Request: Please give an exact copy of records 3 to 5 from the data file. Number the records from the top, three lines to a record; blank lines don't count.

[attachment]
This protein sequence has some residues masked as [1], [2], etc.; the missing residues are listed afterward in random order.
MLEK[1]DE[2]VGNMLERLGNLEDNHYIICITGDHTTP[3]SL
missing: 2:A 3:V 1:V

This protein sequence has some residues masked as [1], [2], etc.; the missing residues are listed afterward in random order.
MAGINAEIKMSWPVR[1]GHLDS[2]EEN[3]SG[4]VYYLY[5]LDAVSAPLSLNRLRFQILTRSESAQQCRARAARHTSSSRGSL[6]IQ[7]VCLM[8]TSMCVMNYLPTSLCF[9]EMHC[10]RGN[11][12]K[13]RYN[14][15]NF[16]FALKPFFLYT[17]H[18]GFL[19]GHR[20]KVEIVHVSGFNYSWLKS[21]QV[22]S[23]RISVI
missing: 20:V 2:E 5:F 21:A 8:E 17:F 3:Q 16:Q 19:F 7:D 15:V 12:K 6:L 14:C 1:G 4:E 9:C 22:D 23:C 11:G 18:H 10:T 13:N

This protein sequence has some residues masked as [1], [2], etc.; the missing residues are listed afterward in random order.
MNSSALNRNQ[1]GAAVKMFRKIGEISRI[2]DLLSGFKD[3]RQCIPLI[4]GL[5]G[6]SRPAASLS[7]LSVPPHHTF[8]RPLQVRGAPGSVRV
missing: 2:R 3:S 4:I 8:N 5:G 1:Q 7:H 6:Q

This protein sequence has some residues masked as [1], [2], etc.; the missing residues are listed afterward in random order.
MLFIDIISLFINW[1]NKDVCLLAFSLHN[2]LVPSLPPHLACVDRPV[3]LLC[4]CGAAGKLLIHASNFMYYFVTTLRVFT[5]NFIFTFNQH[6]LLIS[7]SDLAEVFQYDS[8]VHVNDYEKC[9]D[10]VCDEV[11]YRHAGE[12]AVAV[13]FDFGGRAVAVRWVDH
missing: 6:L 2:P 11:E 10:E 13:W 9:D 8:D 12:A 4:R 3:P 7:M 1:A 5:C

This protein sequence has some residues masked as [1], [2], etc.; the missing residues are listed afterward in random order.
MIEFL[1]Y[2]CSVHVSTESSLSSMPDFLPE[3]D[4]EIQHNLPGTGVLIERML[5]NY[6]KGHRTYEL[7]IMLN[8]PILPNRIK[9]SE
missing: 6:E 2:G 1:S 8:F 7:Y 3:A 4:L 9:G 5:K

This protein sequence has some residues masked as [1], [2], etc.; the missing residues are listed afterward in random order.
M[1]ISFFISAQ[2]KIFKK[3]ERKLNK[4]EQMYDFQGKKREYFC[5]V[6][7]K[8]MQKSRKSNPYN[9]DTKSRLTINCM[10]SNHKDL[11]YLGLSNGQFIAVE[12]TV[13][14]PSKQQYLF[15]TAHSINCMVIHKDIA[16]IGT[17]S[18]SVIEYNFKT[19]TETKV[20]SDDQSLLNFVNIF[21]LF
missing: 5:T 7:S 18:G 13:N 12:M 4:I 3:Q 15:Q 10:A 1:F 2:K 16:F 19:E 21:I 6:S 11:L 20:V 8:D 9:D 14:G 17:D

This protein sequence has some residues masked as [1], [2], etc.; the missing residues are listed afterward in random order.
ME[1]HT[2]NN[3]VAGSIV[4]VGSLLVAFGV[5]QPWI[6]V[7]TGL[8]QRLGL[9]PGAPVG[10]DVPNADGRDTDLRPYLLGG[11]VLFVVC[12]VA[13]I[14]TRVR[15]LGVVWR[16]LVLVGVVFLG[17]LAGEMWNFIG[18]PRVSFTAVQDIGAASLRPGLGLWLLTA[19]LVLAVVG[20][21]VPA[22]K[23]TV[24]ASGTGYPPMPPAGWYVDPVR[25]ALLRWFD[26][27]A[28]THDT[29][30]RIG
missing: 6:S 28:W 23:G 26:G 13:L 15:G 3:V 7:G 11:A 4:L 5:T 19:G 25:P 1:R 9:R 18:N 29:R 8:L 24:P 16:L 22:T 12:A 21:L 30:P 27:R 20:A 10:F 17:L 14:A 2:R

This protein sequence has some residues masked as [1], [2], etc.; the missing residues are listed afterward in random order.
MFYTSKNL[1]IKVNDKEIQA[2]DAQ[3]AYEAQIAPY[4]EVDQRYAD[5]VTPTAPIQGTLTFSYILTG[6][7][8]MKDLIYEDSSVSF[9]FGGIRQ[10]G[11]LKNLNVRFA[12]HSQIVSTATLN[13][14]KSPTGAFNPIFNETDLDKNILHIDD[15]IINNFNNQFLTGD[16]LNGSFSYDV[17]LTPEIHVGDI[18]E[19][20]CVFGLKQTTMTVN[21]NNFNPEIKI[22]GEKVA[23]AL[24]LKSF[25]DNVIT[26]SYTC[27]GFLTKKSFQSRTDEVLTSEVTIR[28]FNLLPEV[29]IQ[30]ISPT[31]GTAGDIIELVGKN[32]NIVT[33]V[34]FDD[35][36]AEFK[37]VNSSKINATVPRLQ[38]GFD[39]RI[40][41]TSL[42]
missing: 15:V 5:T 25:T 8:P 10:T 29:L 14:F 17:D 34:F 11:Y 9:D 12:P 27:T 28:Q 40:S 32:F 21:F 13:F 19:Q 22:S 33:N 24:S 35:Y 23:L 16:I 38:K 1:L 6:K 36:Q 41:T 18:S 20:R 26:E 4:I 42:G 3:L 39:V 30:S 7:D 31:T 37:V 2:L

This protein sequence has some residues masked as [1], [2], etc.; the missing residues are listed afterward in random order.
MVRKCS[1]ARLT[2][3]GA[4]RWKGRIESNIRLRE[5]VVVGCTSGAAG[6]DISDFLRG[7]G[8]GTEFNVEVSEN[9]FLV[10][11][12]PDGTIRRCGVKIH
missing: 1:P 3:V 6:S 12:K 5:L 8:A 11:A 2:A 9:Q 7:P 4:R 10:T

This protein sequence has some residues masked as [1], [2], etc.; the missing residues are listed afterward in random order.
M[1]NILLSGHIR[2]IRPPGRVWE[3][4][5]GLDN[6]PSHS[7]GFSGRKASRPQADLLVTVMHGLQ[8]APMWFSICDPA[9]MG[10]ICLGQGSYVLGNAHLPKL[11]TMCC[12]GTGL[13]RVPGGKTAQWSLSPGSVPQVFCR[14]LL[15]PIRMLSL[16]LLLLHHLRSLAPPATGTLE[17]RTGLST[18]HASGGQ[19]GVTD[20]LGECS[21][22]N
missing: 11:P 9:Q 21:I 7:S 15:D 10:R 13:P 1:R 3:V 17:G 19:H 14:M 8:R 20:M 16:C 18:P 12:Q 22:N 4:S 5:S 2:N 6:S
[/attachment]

This protein sequence has some residues masked as [1], [2], etc.; the missing residues are listed afterward in random order.
MNSSALNRNQ[1]GAAVKMFRKIGEISRI[2]DLLSGFKD[3]RQCIPLI[4]GL[5]G[6]SRPAASLS[7]LSVPPHHTF[8]RPLQVRGAPGSVRV
missing: 2:R 3:S 4:I 8:N 5:G 1:Q 7:H 6:Q

This protein sequence has some residues masked as [1], [2], etc.; the missing residues are listed afterward in random order.
MLFIDIISLFINW[1]NKDVCLLAFSLHN[2]LVPSLPPHLACVDRPV[3]LLC[4]CGAAGKLLIHASNFMYYFVTTLRVFT[5]NFIFTFNQH[6]LLIS[7]SDLAEVFQYDS[8]VHVNDYEKC[9]D[10]VCDEV[11]YRHAGE[12]AVAV[13]FDFGGRAVAVRWVDH
missing: 6:L 2:P 11:E 10:E 13:W 9:D 8:D 12:A 4:R 3:P 7:M 1:A 5:C

This protein sequence has some residues masked as [1], [2], etc.; the missing residues are listed afterward in random order.
MIEFL[1]Y[2]CSVHVSTESSLSSMPDFLPE[3]D[4]EIQHNLPGTGVLIERML[5]NY[6]KGHRTYEL[7]IMLN[8]PILPNRIK[9]SE
missing: 6:E 2:G 1:S 8:F 7:Y 3:A 4:L 9:G 5:K